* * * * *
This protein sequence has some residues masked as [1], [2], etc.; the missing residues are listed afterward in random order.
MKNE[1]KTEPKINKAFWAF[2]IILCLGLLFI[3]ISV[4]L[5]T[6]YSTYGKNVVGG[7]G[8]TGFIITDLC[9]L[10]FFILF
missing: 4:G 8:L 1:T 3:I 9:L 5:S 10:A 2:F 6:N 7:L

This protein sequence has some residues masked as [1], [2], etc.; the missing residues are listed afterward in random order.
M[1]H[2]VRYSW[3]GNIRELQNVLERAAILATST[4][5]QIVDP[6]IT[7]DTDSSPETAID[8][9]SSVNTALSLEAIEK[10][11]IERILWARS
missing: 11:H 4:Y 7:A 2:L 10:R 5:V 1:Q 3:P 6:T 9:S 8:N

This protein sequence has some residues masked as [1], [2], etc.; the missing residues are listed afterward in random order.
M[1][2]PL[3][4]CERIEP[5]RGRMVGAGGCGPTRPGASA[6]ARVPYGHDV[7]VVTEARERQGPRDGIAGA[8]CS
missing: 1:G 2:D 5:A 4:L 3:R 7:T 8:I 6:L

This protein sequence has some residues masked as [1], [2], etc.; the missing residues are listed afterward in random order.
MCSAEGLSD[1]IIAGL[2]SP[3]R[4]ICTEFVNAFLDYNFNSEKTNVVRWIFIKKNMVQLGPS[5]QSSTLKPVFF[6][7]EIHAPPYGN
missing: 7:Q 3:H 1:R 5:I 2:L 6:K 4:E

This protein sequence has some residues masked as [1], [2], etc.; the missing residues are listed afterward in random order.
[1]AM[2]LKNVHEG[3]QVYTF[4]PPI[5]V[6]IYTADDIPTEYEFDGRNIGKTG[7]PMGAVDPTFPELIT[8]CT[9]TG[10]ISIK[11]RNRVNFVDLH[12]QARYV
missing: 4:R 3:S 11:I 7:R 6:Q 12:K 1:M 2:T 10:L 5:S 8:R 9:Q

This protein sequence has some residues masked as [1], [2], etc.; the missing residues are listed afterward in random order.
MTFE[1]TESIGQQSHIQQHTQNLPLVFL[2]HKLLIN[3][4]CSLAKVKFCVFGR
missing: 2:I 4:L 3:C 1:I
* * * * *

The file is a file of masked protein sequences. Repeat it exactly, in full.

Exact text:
This protein sequence has some residues masked as [1], [2], etc.; the missing residues are listed afterward in random order.
MKNE[1]KTEPKINKAFWAF[2]IILCLGLLFI[3]ISV[4]L[5]T[6]YSTYGKNVVGG[7]G[8]TGFIITDLC[9]L[10]FFILF
missing: 4:G 8:L 1:T 3:I 9:L 5:S 10:A 2:F 6:N 7:L

This protein sequence has some residues masked as [1], [2], etc.; the missing residues are listed afterward in random order.
M[1]H[2]VRYSW[3]GNIRELQNVLERAAILATST[4][5]QIVDP[6]IT[7]DTDSSPETAID[8][9]SSVNTALSLEAIEK[10][11]IERILWARS
missing: 11:H 4:Y 7:A 2:L 10:R 5:V 1:Q 3:P 6:T 9:S 8:N

This protein sequence has some residues masked as [1], [2], etc.; the missing residues are listed afterward in random order.
M[1][2]PL[3][4]CERIEP[5]RGRMVGAGGCGPTRPGASA[6]ARVPYGHDV[7]VVTEARERQGPRDGIAGA[8]CS
missing: 1:G 2:D 5:A 4:L 3:R 7:T 8:I 6:L

This protein sequence has some residues masked as [1], [2], etc.; the missing residues are listed afterward in random order.
MCSAEGLSD[1]IIAGL[2]SP[3]R[4]ICTEFVNAFLDYNFNSEKTNVVRWIFIKKNMVQLGPS[5]QSSTLKPVFF[6][7]EIHAPPYGN
missing: 7:Q 3:H 1:R 5:I 2:L 6:K 4:E

This protein sequence has some residues masked as [1], [2], etc.; the missing residues are listed afterward in random order.
[1]AM[2]LKNVHEG[3]QVYTF[4]PPI[5]V[6]IYTADDIPTEYEFDGRNIGKTG[7]PMGAVDPTFPELIT[8]CT[9]TG[10]ISIK[11]RNRVNFVDLH[12]QARYV
missing: 4:R 3:S 11:I 7:R 6:Q 12:K 1:M 2:T 10:L 5:S 8:R 9:Q

This protein sequence has some residues masked as [1], [2], etc.; the missing residues are listed afterward in random order.
MTFE[1]TESIGQQSHIQQHTQNLPLVFL[2]HKLLIN[3][4]CSLAKVKFCVFGR
missing: 2:I 4:L 3:C 1:I